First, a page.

Hatshepsut and Thutmose III made a great team with her administrative skills and his military skills.  But when Hatshepsut died, Thutmose III immediately began eradicating any trace of her as the female pharaoh, chiseling her name off her monuments and deleting her from the “king” list of pharaohs.

Early archaeologists (all European men) theorized that Thutmose III was taking revenge against his stepmother for blocking his rightful place to the throne.  But pharaohs had a habit of replacing a predecessor’s name with their own, since that was faster than building a new monument.  A different theory widely accepted today is that Thutmose was trying to restore the “natural order” by deleting references to a female pharaoh.

What can we learn from Hatshepsut today?  Challenge yourself to achieve great things even if that means going against the so-called natural order of the universe.  Hatshepsut’s achievements include one of the most beautiful temples in Egypt at Deir el Bahri.

About Norma Shirk

Norma started her company, Corporate Compliance Risk Advisor, to help employers create human resources policies for their employees and employee benefit programs that are appropriate to the employer’s size and budget. The goal is to have structure without bureaucracy.

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Getting Away From It All


There is a quote that goes like this:

Take a rest.  A field that has rested yields a bountiful crop.

Ovid Roman poet (43 BC – 17 AD)

Recently, I took a weekend retreat with a group of women that was refreshing and exactly what I needed.  Focusing on spiritual principals and supporting one another, the time away from routine days and the opportunity to rest, was rejuvenating.  I take this trip each year, and it charges my batteries and makes me a better person in my job, and in life outside of work.  I am a better-balanced individual when I have a life outside of everyday tasks.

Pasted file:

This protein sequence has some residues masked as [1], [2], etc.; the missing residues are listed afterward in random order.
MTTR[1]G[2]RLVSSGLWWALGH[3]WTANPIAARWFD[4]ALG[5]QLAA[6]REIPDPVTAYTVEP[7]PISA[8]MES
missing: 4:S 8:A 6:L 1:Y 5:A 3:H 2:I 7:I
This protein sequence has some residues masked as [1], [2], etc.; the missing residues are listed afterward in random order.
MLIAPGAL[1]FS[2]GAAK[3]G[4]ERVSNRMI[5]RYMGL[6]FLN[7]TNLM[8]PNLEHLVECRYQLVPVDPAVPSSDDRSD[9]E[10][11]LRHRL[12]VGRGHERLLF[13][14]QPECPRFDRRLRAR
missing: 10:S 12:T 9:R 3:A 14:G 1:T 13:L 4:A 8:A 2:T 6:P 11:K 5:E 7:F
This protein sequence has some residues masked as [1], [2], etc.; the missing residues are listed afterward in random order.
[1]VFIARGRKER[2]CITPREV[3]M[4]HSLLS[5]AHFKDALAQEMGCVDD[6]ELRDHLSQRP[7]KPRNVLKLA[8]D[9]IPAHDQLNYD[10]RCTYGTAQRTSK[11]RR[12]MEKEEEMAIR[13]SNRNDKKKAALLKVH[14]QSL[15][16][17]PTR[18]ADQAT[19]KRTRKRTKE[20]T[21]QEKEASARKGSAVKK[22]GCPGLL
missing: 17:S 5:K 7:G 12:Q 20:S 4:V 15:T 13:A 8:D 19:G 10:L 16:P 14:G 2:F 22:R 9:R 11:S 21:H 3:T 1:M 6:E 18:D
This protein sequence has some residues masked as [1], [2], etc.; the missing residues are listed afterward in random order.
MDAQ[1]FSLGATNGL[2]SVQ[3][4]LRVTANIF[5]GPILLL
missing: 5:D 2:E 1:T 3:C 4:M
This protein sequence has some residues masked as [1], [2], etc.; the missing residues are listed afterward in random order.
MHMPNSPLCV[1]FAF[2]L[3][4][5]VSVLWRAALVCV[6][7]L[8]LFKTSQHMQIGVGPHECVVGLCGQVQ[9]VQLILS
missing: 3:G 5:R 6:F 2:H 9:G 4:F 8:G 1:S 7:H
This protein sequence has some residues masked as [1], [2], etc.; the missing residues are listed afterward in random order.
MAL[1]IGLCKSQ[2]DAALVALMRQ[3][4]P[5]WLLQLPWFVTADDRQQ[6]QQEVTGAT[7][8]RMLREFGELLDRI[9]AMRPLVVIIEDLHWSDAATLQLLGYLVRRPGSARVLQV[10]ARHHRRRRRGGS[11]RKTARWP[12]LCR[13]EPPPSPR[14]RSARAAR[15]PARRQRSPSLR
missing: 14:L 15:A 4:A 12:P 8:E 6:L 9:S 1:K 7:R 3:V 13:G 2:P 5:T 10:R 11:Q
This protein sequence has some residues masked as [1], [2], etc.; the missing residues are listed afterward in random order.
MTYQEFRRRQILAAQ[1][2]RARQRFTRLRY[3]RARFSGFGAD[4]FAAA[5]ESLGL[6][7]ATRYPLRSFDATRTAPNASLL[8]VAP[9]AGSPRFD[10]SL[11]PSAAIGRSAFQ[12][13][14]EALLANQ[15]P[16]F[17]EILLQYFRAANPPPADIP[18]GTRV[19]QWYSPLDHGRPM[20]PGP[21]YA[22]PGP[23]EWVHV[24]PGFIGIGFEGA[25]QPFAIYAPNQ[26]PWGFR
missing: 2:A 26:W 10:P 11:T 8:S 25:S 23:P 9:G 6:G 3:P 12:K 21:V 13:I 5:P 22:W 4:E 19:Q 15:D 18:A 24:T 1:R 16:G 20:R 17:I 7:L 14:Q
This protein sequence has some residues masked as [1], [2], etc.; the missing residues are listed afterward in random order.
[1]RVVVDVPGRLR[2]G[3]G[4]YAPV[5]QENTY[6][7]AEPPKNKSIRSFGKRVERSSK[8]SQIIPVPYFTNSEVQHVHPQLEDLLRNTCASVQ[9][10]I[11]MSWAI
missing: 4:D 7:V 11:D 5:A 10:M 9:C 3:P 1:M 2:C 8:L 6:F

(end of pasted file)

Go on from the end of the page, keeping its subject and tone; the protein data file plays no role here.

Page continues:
Giving myself permission to put the focus on me has not always been easy.  For some of us, it is on others that a good bit of our energy is spent.  I am finding that the more I make self-care a part of my routine, be it exercising, or journaling, the better all around I feel in my work, and the things that I do outside of my job.

This year I have made being active by getting outside and walking, jogging and hiking, a priority.  I am fortunate to live in a city with great parks and greenways.  If I can’t go for a weekend away, I can certainly go for an hour or two.  My favorites of late have been Beaman Park, Richland Creek Greenway and Radnor Lake.  For enjoying wildlife, these green spaces give a great opportunity to not only walk, but also see birds, deer, and sometimes turkey.  Working at Greenways for Nashville, I am knowledgeable about some of the many great places there are to visit.  New trails have recently been added to Metro Parks and Greenways at Peeler Park, and trails are soon to open along the Mill Creek Greenway near Lenox Village.  Greenways for Nashville’s website includes not only Metro Nashville’s Parks and Greenway maps and addresses, but also the State’s trails like Radnor, as well.  Click  here and find your place to recharge.

About Renee Bates

Renee is the executive director of the non-profit, Greenways for Nashville, a member based organization. In addition to growing private support for the trails and green spaces, she enjoys oil painting, hiking, nature and working in the garden. Renee is married to David Bates of Bates Nursery and Garden Center, a 3rd generation business begun in 1932 by a savvy woman, Bessie Bates.

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The Other Side of the Couch – What Is It about “Frozen?”

Frozen 2

I was attending a theater performance some days ago and noticed a young girl sitting in front of me.  She was wearing a very pretty dress and when I commented on it, she looked at me as though I were completely “not with it” and informed me, “I am Anna.”  Now, had she been wearing the Elsa costume I would have caught on much more quickly.  I nonetheless realized that I was in the presence of one of the myriad of young girls (and young boys, for that matter) who have been caught up by the amazing movie “Frozen.”  For those aliens who have completely missed out on this phenomenon, the movie is loosely (very loosely) based on the Hans Christian Anderson fairy tale, “The Snow Queen.”  However, in this story, the hero is an anti-hero, the main characters are two sisters, and the final redemption happens as the result of sacrificial love.